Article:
While sailing on the Beagle for five years, Charles Darwin encountered countless exotic animals, birds, and more. It was on this trip that he began formulating his revolutionary theory of evolution, but he might also have met the cause of his death – the kissing bug.
On the ship, Darwin and sailors were pestered by bugs that fed on blood. Rather than being repulsed by them, however, Darwin and the other men seemed intrigued. They would even gather around the insect, and purposely coax it to bite their finger and feed.
Considering that as a boy, Darwin once tried carrying an interesting beetle in his mouth when his hands were full of other beetles, it isn’t too surprising that he was interested in the blood-sucker. He was right to be, as further observations have shown just how unique the assassin bug is. Many members of the family (Reduviidae) will actually wear the corpses of their dried-up prey. The bodies serve as armor and camouflage, and the assassin bug will sometimes walk around with piles of bodies stuck to their backs. Scientists aren’t sure how the bug is able to reach their own back, since apparently it’s like a human trying to lick their own elbow.
Darwin was fine with experimenting on himself using the kissing bug, but he was sadly unaware that the insect can carry a deadly disease, called Chagas disease. It’s spread when the bug bites a human, and then defecates into the wound. Their nickname “kissing bug” comes from the fact they like to bite around their victim’s mouth. If the bug’s feces contain the T. cruzi parasite, a person will eventually experience symptoms like fever, fatigue, vomiting, and so on. This makes it difficult to diagnose the disease right away. The longer the person goes without treatment, the worse it gets, though it can take decades. Heart failure and serious digestive issues can cause death.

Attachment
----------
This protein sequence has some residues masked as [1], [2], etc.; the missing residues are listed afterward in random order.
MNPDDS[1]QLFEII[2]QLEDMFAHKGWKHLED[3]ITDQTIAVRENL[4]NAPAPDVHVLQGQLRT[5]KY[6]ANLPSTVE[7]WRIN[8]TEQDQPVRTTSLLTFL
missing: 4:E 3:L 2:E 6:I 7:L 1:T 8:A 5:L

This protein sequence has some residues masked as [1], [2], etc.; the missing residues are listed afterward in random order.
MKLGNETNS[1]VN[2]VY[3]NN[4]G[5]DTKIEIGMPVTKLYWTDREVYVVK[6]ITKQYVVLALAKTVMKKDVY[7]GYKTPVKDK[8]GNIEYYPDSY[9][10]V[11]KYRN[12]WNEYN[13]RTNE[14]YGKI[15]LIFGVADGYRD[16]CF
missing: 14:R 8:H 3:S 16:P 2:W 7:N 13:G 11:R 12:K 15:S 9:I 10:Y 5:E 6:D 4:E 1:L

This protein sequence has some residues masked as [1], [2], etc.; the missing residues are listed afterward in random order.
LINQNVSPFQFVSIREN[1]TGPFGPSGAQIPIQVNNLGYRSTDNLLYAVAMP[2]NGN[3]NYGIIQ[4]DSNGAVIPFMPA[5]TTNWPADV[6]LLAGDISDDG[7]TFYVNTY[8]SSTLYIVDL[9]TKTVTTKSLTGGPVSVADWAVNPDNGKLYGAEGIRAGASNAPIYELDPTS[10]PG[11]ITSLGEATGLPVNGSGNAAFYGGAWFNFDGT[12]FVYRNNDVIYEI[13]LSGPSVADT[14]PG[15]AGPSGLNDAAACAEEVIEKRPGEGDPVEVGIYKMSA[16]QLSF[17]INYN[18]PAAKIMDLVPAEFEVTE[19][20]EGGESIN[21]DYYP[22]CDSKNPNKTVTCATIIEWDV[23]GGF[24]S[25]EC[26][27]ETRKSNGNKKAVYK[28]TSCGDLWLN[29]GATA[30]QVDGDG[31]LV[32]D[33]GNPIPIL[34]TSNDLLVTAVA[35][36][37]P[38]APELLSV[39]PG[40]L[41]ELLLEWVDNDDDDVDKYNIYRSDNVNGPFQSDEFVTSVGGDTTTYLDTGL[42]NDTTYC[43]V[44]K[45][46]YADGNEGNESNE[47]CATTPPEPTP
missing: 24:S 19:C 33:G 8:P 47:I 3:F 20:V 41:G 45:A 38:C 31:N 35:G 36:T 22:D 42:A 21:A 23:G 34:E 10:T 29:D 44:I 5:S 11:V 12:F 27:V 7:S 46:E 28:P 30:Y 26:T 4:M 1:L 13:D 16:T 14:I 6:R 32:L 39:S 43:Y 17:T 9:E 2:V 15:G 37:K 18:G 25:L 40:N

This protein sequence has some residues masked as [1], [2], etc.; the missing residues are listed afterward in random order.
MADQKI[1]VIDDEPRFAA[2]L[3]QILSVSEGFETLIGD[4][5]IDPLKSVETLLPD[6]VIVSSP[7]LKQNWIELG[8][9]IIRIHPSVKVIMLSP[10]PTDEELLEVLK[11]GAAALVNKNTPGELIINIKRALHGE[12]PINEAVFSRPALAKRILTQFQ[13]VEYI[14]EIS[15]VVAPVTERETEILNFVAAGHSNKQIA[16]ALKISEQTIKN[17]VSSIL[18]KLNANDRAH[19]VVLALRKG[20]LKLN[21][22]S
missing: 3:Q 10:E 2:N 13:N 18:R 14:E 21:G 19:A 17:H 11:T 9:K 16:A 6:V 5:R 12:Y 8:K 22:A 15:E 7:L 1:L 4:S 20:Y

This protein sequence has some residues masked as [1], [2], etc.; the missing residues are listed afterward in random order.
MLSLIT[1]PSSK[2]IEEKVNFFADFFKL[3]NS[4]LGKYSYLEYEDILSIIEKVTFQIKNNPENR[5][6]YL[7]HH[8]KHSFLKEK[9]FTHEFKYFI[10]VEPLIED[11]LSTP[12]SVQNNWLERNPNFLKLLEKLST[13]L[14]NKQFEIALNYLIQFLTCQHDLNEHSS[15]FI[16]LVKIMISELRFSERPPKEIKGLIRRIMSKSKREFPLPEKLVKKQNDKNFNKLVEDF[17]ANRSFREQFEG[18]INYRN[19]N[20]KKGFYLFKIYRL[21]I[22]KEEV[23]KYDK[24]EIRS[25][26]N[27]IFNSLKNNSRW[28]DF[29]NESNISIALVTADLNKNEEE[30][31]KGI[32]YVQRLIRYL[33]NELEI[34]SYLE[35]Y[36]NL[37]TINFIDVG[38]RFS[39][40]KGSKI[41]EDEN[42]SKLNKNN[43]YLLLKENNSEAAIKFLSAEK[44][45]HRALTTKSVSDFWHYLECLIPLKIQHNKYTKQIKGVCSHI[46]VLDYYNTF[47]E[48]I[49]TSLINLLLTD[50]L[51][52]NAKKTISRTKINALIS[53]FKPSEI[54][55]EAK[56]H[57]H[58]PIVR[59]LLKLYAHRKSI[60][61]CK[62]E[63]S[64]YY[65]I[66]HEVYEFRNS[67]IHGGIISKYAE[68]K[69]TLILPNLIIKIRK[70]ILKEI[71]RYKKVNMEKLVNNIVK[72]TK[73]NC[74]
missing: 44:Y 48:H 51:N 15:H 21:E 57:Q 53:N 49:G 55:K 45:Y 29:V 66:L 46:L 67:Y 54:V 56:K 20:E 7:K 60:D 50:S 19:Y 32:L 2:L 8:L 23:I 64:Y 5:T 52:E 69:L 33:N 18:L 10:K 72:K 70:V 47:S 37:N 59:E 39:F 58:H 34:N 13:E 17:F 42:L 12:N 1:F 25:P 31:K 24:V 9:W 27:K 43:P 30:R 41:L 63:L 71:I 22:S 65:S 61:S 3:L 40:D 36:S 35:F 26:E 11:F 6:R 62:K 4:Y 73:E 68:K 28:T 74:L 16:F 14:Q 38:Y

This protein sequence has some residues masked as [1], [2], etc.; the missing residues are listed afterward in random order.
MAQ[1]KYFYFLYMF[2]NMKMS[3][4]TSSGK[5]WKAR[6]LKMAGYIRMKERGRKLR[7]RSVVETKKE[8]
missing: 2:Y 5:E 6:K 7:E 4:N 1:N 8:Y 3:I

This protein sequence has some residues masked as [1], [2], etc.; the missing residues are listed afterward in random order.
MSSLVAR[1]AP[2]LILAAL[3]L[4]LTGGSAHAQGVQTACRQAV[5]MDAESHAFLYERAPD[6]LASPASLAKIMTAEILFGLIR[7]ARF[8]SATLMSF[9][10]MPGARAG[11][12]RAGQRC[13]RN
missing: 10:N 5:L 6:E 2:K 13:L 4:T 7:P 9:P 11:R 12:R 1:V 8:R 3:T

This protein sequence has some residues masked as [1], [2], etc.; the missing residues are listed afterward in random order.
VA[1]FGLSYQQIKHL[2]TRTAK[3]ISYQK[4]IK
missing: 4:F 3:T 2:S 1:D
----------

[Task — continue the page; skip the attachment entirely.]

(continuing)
Darwin had these symptoms, which has led many to believe he had Chagas disease. After returning home from his voyage on the Beagle and experiences with the kissing bug, he was never the same. He had extreme stomach pains, bouts of vomiting, insomnia, and then heart disease, which took his life.
It was many years before the T. cruzi parasite and the kissing bug’s role was identified, so no one knew what was wrong with Darwin. For years, some people thought he might be a hypochondriac, but his recorded symptoms sound awfully close to those of Chagas. Today, there are two drugs which are nearly 100% effective at killing the parasite, but the longer someone is infected, the less effective they become. Treatment can last two months. Chagas appears most frequently in South America and in the southern United States.
Worried about encountering a kissing bug? You can recognize them by their black or dark brown color with orange or red markings on their abdomens. They can be anywhere from .2 to 1 ½ inches long, which makes them larger than bed bugs. Their bodies look thin until they’ve fed, after which they bloat up like ticks. Unless you live near a wooded area, you are unlikely to see these bugs or experience an attack. A good rule of thumb is you don’t have rats, you probably don’t have assassin bugs, because those two creatures like to hide out in similar spaces.
The praying mantis is another fearsome predator, but the prefer another victim to humans: their own mates or birds.